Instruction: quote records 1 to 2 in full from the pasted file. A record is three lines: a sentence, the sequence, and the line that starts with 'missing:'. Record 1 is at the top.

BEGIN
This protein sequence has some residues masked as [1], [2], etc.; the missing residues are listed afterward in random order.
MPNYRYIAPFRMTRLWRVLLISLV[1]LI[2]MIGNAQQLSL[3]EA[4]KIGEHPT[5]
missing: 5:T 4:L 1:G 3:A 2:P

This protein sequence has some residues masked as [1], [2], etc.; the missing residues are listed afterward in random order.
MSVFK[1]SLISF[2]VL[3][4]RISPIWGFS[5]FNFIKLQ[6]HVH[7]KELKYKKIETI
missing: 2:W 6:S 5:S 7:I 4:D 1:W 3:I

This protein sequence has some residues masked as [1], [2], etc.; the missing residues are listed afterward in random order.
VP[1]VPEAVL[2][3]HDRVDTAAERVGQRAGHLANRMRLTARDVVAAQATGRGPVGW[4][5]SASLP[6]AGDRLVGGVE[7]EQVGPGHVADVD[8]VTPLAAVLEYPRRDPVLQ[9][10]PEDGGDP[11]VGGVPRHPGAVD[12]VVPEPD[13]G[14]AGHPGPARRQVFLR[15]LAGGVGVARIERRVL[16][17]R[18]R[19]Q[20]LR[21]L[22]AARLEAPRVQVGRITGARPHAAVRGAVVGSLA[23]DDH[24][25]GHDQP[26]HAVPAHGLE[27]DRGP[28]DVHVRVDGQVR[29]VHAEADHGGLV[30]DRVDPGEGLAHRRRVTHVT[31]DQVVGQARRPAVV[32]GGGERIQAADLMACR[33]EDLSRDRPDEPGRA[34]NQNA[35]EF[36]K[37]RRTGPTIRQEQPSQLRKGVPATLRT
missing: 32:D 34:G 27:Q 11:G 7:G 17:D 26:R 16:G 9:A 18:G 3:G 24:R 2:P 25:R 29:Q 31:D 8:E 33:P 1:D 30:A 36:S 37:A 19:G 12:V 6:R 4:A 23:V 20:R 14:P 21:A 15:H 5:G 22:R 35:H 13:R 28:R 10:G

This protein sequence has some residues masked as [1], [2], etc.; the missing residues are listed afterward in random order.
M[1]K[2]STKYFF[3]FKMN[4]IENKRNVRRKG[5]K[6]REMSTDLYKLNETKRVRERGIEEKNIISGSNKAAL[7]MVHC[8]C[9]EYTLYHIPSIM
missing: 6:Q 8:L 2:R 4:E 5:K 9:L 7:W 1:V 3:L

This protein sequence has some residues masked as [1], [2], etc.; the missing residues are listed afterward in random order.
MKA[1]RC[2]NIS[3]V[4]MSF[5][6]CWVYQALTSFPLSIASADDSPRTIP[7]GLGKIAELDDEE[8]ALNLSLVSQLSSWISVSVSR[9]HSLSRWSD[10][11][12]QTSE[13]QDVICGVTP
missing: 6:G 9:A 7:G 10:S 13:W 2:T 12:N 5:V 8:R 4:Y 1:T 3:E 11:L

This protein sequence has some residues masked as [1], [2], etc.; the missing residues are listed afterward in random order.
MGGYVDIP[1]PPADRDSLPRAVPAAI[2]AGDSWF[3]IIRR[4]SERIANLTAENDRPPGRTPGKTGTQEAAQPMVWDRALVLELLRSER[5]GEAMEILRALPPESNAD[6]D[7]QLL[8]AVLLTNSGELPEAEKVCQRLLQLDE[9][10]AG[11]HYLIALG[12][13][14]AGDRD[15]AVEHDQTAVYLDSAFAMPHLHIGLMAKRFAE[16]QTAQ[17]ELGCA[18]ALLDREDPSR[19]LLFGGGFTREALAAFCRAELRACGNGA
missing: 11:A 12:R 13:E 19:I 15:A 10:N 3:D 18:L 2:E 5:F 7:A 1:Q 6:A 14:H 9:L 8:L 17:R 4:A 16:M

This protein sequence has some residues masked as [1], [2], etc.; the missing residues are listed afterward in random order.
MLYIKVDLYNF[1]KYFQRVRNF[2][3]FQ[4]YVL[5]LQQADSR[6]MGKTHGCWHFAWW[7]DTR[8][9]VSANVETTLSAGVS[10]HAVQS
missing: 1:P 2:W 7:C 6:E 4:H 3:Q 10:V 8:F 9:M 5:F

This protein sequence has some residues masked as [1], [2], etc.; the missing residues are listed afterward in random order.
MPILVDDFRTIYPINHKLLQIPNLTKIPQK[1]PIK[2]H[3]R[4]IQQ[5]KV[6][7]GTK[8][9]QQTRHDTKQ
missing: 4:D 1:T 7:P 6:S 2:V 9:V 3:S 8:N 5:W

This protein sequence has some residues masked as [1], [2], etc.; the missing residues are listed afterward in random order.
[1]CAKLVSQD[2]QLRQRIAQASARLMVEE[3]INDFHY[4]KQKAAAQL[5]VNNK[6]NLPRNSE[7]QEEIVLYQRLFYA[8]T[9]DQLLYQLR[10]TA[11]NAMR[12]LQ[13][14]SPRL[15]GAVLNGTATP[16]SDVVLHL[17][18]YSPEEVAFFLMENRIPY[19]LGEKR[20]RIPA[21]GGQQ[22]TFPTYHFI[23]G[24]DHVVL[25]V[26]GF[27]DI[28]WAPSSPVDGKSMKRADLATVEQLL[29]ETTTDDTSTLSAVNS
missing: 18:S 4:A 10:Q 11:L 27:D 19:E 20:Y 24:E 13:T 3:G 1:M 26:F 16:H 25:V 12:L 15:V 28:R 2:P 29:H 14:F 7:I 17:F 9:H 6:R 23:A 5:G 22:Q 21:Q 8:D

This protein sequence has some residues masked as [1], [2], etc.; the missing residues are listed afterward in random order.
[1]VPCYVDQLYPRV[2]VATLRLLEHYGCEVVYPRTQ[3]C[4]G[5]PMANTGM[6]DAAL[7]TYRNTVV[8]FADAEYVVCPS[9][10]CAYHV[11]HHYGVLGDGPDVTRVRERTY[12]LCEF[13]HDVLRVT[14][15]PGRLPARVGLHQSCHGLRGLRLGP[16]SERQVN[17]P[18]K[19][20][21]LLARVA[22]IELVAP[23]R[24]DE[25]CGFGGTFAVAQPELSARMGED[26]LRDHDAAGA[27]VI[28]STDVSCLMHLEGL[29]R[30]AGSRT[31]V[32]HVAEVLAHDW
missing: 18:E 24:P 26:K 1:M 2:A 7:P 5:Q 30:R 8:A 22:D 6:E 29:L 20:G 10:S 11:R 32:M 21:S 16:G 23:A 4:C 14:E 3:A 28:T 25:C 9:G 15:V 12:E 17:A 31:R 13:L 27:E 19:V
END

This protein sequence has some residues masked as [1], [2], etc.; the missing residues are listed afterward in random order.
MPNYRYIAPFRMTRLWRVLLISLV[1]LI[2]MIGNAQQLSL[3]EA[4]KIGEHPT[5]
missing: 5:T 4:L 1:G 3:A 2:P

This protein sequence has some residues masked as [1], [2], etc.; the missing residues are listed afterward in random order.
MSVFK[1]SLISF[2]VL[3][4]RISPIWGFS[5]FNFIKLQ[6]HVH[7]KELKYKKIETI
missing: 2:W 6:S 5:S 7:I 4:D 1:W 3:I